Several weeks ago, just before Christmas, Pope Francis gifted members of the Roman curia — the central government, if you will, of the Roman Catholic Church – with an account of the ways in which “sickness, malfunction and infirmity” have infected that holy body. His diagnosis, detailed in a December 22 Vatican news release, suggests that the pope did not anticipate that sitting in St. Peter’s seat would enroll him automatically in a course in the public-choice economics of bureaucracy.
Bureaucracies are organizations that don’t live or die because of their performance in a competitive market. But that doesn’t mean that the humans who populate these bureaucracies, whether secular or sectarian, are not motivated primarily by self-interest. As anyone who has applied for or renewed a driver’s license, visited a post office, sought approval of a building permit, filed an income-tax return, or enrolled a child in a public school knows, the Progressive Era vision of a professional civil service has resulted in employees who are rule-bound, hesitant to make decisions or take responsibility, and reluctant to adopt innovations that would save time or taxpayer expense.
It should be no surprise that the pontiff’s world works in much the same way. The Catholic Church has been described as the world’s first multinational corporation. Pope Francis oversees myriad governing bodies – congregations, tribunals, councils, synods of bishops – each of which performs different administrative or service functions for the Catholic laity. In the face of all this complexity (and the absence of market feedback), how are decisions about the stewardship of the Vatican’s resources to be made?
Public-choice scholars have answered that question. The late Gordon Tullock of George Mason University, for one, emphasized the importance that bureaucrats attach to currying their supervisors’ favor. Underlings keep their jobs (and get promoted) by making themselves and their bosses look good. William Niskanen, another public-choice pioneer, highlighted the bureaucrat’s desire to maximize the bureau’s size and budget. Since it is difficult to measure how effectively a bureau achieves its goals, particularly when its purposes are charitable or educational, the tendency is to focus on what can be observed — the number of “clients” receiving benefits or the operating budget necessary to serve them.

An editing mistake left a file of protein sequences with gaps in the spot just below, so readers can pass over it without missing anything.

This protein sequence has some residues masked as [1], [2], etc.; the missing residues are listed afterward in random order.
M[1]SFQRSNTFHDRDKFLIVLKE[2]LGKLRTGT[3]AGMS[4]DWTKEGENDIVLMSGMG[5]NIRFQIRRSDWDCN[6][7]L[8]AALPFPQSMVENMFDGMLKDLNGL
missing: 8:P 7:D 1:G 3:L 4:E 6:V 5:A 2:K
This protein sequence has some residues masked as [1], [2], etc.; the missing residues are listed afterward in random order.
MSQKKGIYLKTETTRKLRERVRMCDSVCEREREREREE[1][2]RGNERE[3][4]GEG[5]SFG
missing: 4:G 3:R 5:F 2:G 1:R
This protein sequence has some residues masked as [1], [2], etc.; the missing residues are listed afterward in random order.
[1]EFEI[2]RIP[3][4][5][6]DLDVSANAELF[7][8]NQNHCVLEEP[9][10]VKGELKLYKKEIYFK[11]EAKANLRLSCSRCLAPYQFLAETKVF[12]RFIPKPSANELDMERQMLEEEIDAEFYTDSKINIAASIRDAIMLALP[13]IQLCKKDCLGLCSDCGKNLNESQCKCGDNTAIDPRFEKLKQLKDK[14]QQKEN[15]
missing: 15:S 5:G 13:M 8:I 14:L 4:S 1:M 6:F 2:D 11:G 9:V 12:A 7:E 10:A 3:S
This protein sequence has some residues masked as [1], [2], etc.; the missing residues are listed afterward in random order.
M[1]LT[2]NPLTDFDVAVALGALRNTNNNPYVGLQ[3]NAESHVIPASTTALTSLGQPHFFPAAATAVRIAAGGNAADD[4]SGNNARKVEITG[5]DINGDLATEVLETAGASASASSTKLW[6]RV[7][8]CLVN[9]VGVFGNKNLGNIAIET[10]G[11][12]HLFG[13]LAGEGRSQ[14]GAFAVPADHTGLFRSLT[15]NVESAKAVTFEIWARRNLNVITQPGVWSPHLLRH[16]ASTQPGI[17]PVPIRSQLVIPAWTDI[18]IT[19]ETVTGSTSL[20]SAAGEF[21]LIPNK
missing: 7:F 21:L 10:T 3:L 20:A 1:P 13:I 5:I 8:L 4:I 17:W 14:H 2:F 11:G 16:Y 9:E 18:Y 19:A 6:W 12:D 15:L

Both approaches can be boiled down to the idea that the primary objective of any bureaucrat is survival. Pope Francis’s rebuke suggests that this instinct is obvious even within the curia.
The first ill on Pope Francis’s list was the “sickness of considering oneself ‘immortal,’ ‘immune,’ or ‘indispensable.’” The pontiff is astute in observing this behavior, but he erred in diagnosing it as an illness. The desire to survive is at the heart of any healthy organism. The animal that doesn’t eat will not last long, and the bureaucrat who can’t convince higher-ups that the bureau’s services are “indispensable” will disappear just as quickly. This survival goal leads quickly to another illness observed by Pope Francis, “the sickness of deifying leaders . . . with the hope of receiving their benevolence.”
Francis also pointed to a “spiritual Alzheimer’s disease, or rather forgetfulness of the history of Salvation, of the personal history with the Lord, of the ‘first love.’”
“Spiritual Alzheimer’s” sounds much like bureaucratic mission creep, a predictable side effect of the survival instinct. Mission creep occurs when bureaucratic units take on additional responsibilities in an effort to ensure their continued relevance and funding.
“The ailment of excessive planning and functionalism,” a further ill diagnosed by Francis, is another a predictable consequence of the bureaucratic survival instinct. In hierarchical organizations, the implementation of plans often requires the support of superiors (who require the support of their superiors). This kind of thinking leads quickly to an attitude recognized by Adam Smith, father of modern economics, as characteristic of the “man of system . . . who seems to imagine that he can arrange the different members of a great society with as much ease as the hand arranges the different pieces upon a chess-board.”
Given that a majority in the curia seems to have adopted this mentality, it is little wonder that Pope Francis finds these colleagues frustrating. Perhaps his message is less an indictment of the curia than a lesson in the dangers and limitations of bureaucratic organization.
Pope Francis is the product of a South American political climate affected by “liberation theology.” He is happy to put authority in bureaucratic hands to further political causes, including efforts against “climate change” and “income inequality,” that are dear to the Left. If he is serious about curial reform, however, as he gives every indication of being, he might want to peruse more of the public-choice literature on bureaucracy and on the political process generally.
— Jayme Lemke is visiting assistant professor of economics at Utah State University. William Shughart is research director and senior fellow at the Independent Institute in Oakland, Cal., and the J. Fish Smith Professor in Public Choice at Utah State. Both are faculty members in the university’s Huntsman School of Business.